“Girls” and the Grove

[Note: This blog post began life quite a few years ago as a proposed and accepted abstract for a talk at the International Summit on Gender, Sexuality, and Equity in Grove Music Online, which was to be held at the University of Guelph in spring of 2020 and which was sadly canceled due to the COVID-19 pandemic. While I’d love to return more fully sometime to the historical question of “women’s work” and gendered language in the first two editions of Grove’s Dictionary, I also figured now might be a good chance to reflect on gender in musicology and my own participation in the current Grove project.]

Over its almost 150 year history Grove’s Dictionary of Music and Musicians (later known as the New Grove Encyclopedia of Music and Musicians, now published as Grove Music Online) has had a complicated relationship with gender and sexuality that reflects many of the changing attitudes and trends in the field of musicology more broadly. Some of this was reflected in editorial policy or debates over inclusions and exclusions, as in the well-known disputes that took place during the revisions and expansions characterizing the New Grove years. But it also could be reflected in how others have seen the reference work’s place as a reflection of the state of the field. In 1945, Curt Sachs infamously wrote in Music Educators’ Journal that he rejected the term “musicologist” in favor of “music historian,” claiming that “any girl that manufactures a newspaper article by transcribing Grove’s Dictionary without too many misspellings presents herself as a musicologist.” (As Ruth Solie notes in her study of the intellectual context for Sophie Drinker’s Music and Women, “this meddlesome girl is, of course, the only female referred to in Sachs’s talk; the ‘music historian’ is described as he.'”)

This argument for the institutional and professional status of musicology (or music history, if you prefer) was, as others have noted, frequently gendered. Philip Brett observes it in the quasi-scientific stance music research began to take on around the midcentury, an approach and framing that was implicitly (and sometimes explicitly) male and heterosexual. (As a slight tangent, as someone whose work on the history of queer musicology was very directly inspired by Brett’s work on Edward Dent, I am very excited to read Karen Arrandale’s new biography Edward J. Dent: A Life of Words and Music!) Ellie Hisama and Suzanne Cusick note the exclusion of Ruth Crawford from what would become the first meeting of the New York Musicological Society, as well as Charles Seeger’s later anxieties about the perceived masculinity of the nascent American Musicological Society.

Such anxieties tell us much about how (some) people felt about musicology in various times and places and they should absolutely be taken seriously as a record of the field’s never-entirely-reckoned-with history of gatekeeping in various forms. But we also sometimes risk imagining that no work was done on particular topics or by particular people before a particular landmark individual or moment or debate. I recently heard an invigorating and reflective talk by Guthrie Ramsey, wherein he mentioned the importance of new work on race in US music history acknowledging the contributions, labor, and struggles of previous scholarly generations.

So, back to Curt Sachs and those “girls” reading Grove’s Dictionary. While his admittedly flippant remark positions women’s participation in music history as the act of amateurs cribbing from the scholarship of (presumably male) professionals, this is far from an accurate portrait. Women’s intellectual and editorial labor was present in the encyclopedia from the start, beginning with a volume-length index compiled by one Mrs. E. Wodehouse to the first edition.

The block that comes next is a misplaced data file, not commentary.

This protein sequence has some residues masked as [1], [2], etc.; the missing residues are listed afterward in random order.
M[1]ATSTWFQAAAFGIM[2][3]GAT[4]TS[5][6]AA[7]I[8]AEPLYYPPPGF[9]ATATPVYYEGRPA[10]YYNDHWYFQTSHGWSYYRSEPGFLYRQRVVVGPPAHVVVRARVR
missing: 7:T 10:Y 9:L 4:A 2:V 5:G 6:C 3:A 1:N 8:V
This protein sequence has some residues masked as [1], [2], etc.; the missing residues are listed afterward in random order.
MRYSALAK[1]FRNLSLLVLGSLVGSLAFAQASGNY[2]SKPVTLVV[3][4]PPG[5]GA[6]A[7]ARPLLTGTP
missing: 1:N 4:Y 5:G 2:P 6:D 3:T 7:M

Rosa Newmarch contributed several articles on Russian music to the second edition, including a lengthy article on Tchaikovsky that reiterates the views of Tchaikovsky’s life and works found her longer biographical writings and program notes. Of particular note is her focus on his depictions of emotion in music as more broadly relatable, especially given that “morbid” was often a euphemism for homosexuality during this period:

The time of prejudice against Tchaikovsky’s music on the ground of its national peculiarities has long since gone by; at least in this country, where his reception has always been more enthusiastic than critical. As regards its powers of endurance, the prophetic spirit is hardly needed in order to foresee the waning popularity of a few of his works which have run a course of sensational success. The world is growing weary of the Overture ‘1812,’ and perhaps also of the evanescent charms of ‘The Chinese Dance’ and the ‘Sugar-plum Fairy.’ But it would be a rash critic who would venture to set a term for the total extinction of such of Tchaikovsky’s symphonic and operatic music as bears the full impress of his individuality. There is enough fire, human and divine, in such works as the four later symphonies, the Overture ‘Romeo and Juliet,’ ‘Francesca da Rimini,’ the Pianoforte Concerto in B-flat minor, the Third String Quartet, and the operas ‘Eugen Oniegin’ and ‘Pique-Dame, ‘to ensure them a long lease of life. If Tchaikovsky does not bear a supreme message to the world, he has many things to say which are of the greatest interest to humanity, and he says them with such warmth and intimate feeling that they seem less a revelation than an unexpected effluence from our own innermost being. His music, with its strange combination of the sublime and the platitudinous, will always touch the average hearer, to whom music is — and ever will be — more a matter of feeling than of thought. Therefore, if we must pose the inevitable question — How long will Tchaikovsky’s music survive? — we can but make the obvious reply : As long as the world holds temperaments akin to his own : as long as pessimism and torturing doubt overshadow mortal hearts who find their cry re-echoed in the intensely subjective, deeply human music of this poet who weeps as he sings, and embodies so much of the spirit of his age ; its weariness, its disenchantment, its vibrant sympathy, and morbid regretfulness.